As women, we are indoctrinated to look at other women as competition, although we cannot quite put our finger on what competition we’re in, exactly. We vaguely suspect it has something to do with being pretty, with getting the guy…?
We are trained by stereotypes–stereotypes that suggest that female friendships are catty, that women are duplicitous, that we are out to get each other–and these stereotypes color our view of each other, painting our vision with suspicion, envy, hatred.
Have you ever felt as jealous of a man as you have another woman? For most of us, the answer is no. We don’t view men as competition the same way we do other women. We haven’t been trained to see men as our competitive peers.
It’s everywhere we look, this nebulous competition between women. It’s on the cover of magazines: “who’s hotter, Kim or Kylie?” It’s the crux of so many movies, so many television shows, so many books, and fairy tales: “Who’s going to get the guy?” It’s the driving force behind almost all fashion and make-up sales: women in competition–buy this lipstick; you’ve got to measure up! You’ve got to look as good as the next girl!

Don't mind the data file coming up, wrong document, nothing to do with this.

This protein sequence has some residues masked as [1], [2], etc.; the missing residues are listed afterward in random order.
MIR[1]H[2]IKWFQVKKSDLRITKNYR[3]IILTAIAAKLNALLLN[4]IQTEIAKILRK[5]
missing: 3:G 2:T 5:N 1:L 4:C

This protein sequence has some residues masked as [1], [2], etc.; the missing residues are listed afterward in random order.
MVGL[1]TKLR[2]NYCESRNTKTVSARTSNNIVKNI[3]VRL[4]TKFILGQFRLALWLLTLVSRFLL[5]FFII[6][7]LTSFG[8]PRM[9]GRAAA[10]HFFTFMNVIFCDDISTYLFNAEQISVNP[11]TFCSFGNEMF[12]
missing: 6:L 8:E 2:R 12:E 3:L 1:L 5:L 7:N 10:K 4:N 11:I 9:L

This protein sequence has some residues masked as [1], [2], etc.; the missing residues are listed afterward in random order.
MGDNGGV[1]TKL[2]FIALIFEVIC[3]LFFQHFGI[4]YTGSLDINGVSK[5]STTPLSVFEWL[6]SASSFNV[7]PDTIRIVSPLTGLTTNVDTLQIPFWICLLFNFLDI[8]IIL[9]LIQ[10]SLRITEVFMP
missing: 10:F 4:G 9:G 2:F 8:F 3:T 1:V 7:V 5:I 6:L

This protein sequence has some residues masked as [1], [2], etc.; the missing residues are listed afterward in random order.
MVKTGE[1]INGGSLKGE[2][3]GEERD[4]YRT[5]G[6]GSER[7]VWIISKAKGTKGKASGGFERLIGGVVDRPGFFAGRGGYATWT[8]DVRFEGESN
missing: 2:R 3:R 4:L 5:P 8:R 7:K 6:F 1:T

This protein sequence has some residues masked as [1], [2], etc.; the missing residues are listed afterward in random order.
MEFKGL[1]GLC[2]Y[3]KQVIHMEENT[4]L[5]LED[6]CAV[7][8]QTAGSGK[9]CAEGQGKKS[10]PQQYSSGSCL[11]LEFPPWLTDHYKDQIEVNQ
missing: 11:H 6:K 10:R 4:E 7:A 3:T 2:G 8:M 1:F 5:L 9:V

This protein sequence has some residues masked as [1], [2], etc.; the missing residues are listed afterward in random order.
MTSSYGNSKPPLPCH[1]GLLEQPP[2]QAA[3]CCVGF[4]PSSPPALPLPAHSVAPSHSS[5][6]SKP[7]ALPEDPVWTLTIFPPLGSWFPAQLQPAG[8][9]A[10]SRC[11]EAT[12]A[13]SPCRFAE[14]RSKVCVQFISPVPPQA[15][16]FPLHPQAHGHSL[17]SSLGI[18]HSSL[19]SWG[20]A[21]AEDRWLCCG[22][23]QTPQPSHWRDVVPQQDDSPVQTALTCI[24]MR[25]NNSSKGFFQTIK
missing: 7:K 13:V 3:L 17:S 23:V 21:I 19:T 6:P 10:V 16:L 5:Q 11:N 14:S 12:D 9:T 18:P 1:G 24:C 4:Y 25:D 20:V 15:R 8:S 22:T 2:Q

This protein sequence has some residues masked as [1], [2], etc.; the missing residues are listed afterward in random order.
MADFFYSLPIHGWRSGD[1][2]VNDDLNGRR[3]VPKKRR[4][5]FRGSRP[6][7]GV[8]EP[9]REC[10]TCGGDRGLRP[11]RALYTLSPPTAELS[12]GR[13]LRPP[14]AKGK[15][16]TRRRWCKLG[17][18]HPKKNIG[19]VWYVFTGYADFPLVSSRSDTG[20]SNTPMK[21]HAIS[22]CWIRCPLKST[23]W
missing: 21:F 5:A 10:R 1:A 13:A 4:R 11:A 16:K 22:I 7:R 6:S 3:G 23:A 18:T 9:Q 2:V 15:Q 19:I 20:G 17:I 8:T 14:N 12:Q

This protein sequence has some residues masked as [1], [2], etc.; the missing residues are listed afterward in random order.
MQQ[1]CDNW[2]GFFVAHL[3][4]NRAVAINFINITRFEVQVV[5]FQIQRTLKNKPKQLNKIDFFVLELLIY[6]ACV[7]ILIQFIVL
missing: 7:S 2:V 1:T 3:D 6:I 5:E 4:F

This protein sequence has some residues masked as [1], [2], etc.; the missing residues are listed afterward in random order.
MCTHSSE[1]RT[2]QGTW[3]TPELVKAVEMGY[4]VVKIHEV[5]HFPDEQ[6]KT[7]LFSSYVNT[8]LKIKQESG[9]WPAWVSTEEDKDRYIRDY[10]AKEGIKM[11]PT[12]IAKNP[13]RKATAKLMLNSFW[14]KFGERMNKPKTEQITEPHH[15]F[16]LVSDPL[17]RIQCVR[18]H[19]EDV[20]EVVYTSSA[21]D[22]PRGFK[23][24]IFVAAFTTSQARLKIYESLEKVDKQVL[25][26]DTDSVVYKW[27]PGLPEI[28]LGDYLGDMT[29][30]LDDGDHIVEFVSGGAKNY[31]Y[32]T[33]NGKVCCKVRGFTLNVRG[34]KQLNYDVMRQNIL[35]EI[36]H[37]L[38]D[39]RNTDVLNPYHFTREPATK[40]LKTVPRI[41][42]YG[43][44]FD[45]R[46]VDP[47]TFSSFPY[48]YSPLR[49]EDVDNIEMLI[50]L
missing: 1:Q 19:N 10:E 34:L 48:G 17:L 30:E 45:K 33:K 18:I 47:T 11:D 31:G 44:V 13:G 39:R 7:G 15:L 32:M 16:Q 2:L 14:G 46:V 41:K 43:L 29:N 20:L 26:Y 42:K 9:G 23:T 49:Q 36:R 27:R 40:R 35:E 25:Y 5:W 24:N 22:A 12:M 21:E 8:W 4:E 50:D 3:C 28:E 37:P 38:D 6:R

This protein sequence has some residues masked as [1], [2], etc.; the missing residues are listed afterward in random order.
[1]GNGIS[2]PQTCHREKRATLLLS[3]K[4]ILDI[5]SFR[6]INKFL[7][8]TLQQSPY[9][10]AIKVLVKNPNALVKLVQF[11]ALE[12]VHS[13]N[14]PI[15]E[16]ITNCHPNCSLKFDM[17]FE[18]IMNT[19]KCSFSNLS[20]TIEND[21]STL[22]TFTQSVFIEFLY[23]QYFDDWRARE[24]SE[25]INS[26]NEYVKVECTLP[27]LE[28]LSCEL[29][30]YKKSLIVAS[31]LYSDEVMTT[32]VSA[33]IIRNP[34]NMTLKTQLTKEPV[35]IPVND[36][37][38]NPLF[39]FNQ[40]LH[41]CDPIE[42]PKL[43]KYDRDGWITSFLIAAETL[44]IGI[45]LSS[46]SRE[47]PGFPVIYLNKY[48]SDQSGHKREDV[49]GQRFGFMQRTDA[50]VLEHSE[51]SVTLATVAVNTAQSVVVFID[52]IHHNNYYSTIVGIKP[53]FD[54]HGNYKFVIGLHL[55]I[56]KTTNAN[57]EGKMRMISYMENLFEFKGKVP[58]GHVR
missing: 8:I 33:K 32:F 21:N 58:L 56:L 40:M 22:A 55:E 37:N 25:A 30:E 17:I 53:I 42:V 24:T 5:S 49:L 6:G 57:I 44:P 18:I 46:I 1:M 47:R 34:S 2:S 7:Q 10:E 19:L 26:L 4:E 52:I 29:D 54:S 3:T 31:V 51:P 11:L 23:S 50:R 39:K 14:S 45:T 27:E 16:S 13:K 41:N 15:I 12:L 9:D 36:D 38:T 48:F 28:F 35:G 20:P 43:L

And so these stereotypes of catty female competitors–paired with the stereotype that to be a girl ain’t shit–leads to such phenomena:
“I’m not like other girls. I’m one of the guys. Girls are too much drama. I’m not like other girls.”
Well, guess what?
I am like other girls.
I AM other girls.
And I’m here to tell you today: the competition doesn’t exist. It is a myth perpetuated to divide us.
In fact, the competition cannot exist–because you see, only you possess what only you possess. There is no one else that you need to be. There is no one else that you need to beat. There is room for all of us. Surprise.
Your shine does not diminish mine. Your greatness does not diminish mine. In fact, your greatness might make mine even better. And so that’s why, if you are a badass, I am not afraid of you. I want you. I love you. I celebrate you.
To choose as women to love one another is truly a revolutionary act.
They teach us that we are catty, that we ain’t shit, that we are dirty, that you don’t want to be like other women, that to be awesome means to rise above womanhood, to transcend these breasts, this breath, this heart.